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Resistance Mechanisms in Cancer Immunotherapy

Trefny, Marcel Philipp. Resistance Mechanisms in Cancer Immunotherapy. 2021, Doctoral Thesis, University of Basel, Faculty of Science.

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Abstract

Cancer Immunology is considered to be one of the most important advances in oncology in the last decades. PD-(L)1–blocking antibodies have clinical activity in metastatic non–small cell lung cancer (NSCLC) and mediate durable tumor remissions. However, the majority of patients are resistant to PD-(L)1 blockade. Understanding mechanisms of primary resistance may allow prediction of clinical response and identification of new targetable pathways. In this thesis, I first present a study where peripheral blood mononuclear cells were collected from 35 patients with NSCLC receiving nivolumab monotherapy and cellular changes, cytokine levels, gene expression, and polymorphisms were compared upon treatment between responders and non-responders. We identified a genetic variant of a killer cell immunoglobulin-like receptor (KIR) KIR3DS1 that is associated with primary resistance to PD-1 blockade in patients with NSCLC. This association could be confirmed in independent cohorts of patients with NSCLC. In a multivariate analysis of the pooled cohort of 135 patients, the progression-free survival was significantly associated with presence of the KIR3DS1 allele. In addition, we find that tumor-infiltrating NK cells from NSCLC patients express elevated levels of the immune checkpoint receptors PD-1, TIM-3, and TIGIT on their cell surface. Moreover, we find that PD-1+ NK cells co-expressed more inhibitory receptors compared to PD-1- NK cells and provide evidence that NK cell dysfunction in intratumoral NK cells correlates with NK cell PD-1 expression. Notably, treatment with anti-PD-1 blockade was able to reverse PD-L1 mediated inhibition of PD-1+ NK cells, highlighting the therapeutic potential of PD-1+ NK cells in immune checkpoint blockade. Our findings link NK cells with response to PD-1 therapy in NSCLC and reveal new potential pathways that could be exploited to improve immunotherapy for PD-1 non-responsive patients. Lastly, I developed a human model system to dissect the mechanisms that lead to T cell dysfunction in humans. Here, repetitive stimulation with a defined tumor antigen presented on tumors cells leads to T cell dysfunction resembling T cells found in human tumors on a phenotypic and transcriptional level. Through a targeted CRISPR-Cas9 knock out screen and functional validation, we discovered novel candidate genes to improve T cell effector functions. Our ex vivo model provides the community with a versatile tool to study different aspects of human T cell dysfunction ex vivo and could help to improve anti-tumour efficacy of T cell-targeted immunotherapies.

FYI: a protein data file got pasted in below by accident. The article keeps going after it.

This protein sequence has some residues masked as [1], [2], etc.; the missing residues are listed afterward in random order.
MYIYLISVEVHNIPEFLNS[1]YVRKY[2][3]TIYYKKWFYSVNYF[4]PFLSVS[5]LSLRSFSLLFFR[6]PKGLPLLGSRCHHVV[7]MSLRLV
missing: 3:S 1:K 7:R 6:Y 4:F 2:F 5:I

Advisors:Zippelius, Alfred and Hess, Christoph and Romero, Pedro
Faculties and Departments:03 Faculty of Medicine > Bereich Medizinische Fächer (Klinik) > Onkologie > Translationale Onkologie (Zippelius)
03 Faculty of Medicine > Departement Klinische Forschung > Bereich Medizinische Fächer (Klinik) > Onkologie > Translationale Onkologie (Zippelius)
05 Faculty of Science
UniBasel Contributors:Zippelius, Alfred and Hess, Christoph
Item Type:Thesis
Thesis Subtype:Doctoral Thesis
Thesis no:13998
Thesis status:Complete
Number of Pages:144
Language:English
Identification Number:
  • urn: urn:nbn:ch:bel-bau-diss139984
edoc DOI:
Last Modified:05 Mar 2021 05:30
Deposited On:04 Mar 2021 09:48

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